News | Optical Coherence Tomography (OCT) | May 16, 2016

OCT Helps Predict Significant Side Branch Ostium Stenosis

Optical Coherence Tomography Bifurcation Study (ORBID) identified predictors in SCAI late-breaker

OCT, ORBID study

May 16, 2016 — In a new study using optical coherence tomography (OCT), an invasive laser imaging technique that provides high-resolution images, researchers found that maximum lipid arc and the presence of lipid plaque contralateral to the side branch (SB) ostium before stenting may contribute to significant side branch ostium stenosis (SBOS) after stenting. The results of the ORBID study were presented as a late-breaking clinical trial at the 2016 Society for Cardiovascular Angiography and Interventions (SCAI) annual meeting.

Stenting in the main vessel can result in significant SBOS, making it important for interventional cardiologists to be able to identify at-risk patients before they undergo percutaneous coronary intervention (PCI). Significant SBOS is defined as a blockage of 50 percent or more based on angiography. ORBID study researchers aimed to identify predictors of significant SBOS before a stent is introduced in the main vessel, using OCT, which is in the research-phase for this application. OCT is more accurate and provides higher resolution imaging than ultrasound, which is currently the most widely used method in clinical care.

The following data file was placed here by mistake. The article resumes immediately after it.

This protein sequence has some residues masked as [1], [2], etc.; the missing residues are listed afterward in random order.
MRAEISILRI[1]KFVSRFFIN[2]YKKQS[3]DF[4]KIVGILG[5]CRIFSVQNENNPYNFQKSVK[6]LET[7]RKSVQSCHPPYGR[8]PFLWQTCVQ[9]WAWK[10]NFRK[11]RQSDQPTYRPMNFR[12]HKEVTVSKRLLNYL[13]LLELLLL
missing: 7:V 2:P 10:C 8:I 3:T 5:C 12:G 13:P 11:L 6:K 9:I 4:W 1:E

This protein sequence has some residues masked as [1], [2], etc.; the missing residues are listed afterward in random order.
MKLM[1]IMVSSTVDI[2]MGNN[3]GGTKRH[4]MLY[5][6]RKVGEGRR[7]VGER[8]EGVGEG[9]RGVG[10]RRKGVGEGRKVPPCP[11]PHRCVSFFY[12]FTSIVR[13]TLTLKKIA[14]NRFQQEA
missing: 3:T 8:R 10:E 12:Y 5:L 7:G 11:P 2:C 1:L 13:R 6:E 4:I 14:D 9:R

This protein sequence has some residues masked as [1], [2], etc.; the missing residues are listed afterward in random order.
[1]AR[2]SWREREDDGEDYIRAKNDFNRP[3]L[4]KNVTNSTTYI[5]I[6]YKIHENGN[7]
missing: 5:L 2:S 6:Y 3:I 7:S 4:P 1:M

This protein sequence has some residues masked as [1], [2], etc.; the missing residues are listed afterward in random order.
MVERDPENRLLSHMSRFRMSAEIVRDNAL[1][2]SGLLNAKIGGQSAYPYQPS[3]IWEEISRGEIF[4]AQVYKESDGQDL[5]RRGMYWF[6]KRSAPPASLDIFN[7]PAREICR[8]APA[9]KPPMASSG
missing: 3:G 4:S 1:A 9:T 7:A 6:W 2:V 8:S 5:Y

“When inserting a stent into the main vessel of a patient, we have the option of also inserting a wire in the side branch in case SBOS occurs,” said Samin Sharma, M.D., FSCAI, an investigator of the study and director of clinical cardiology and intervention, dean of international clinical affiliations, and president of the Mount Sinai Heart Network, The Mount Sinai Hospital, N.Y. “In our study, OCT proved helpful in identifying predictors of SBOS prior to PCI, which may allow for avoiding inserting a wire in the side branch in select cases.”

The prospective single-center study analyzed 30 patients who did not have initial blockage in the SB ostium. Post-stenting significant SBOS was observed in 30 percent of patients. Affected patients were characterized by a higher prevalence of lipids in the blood (100 vs. 64 percent, p = 0.040) and spotty calcifications (60 vs. 0 percent, p = 0.005).

A multivariate logistic regression analysis identified maximal lipid arc (odds ratio [OR]: 1.014, p = 0.038) and the presence of lipid plaque contralateral to SB ostium (OR: 8.14, p = 0.046) before stenting as independent predictors of significant SBOS.
“This initial study indicates that OCT is a helpful tool in identifying predictors of significant SBOS in patients before they receive a stent,” Sharma said. “In the future, this imaging technology could be broadly introduced as a tool to identify at-risk patients, thereby giving interventional cardiologists more information before doing bifurcation stenting.”

Sharma reported no disclosures. The study was sponsored by Boston Scientific.

For more information: www. SCAI.org/SCAI2016 

 

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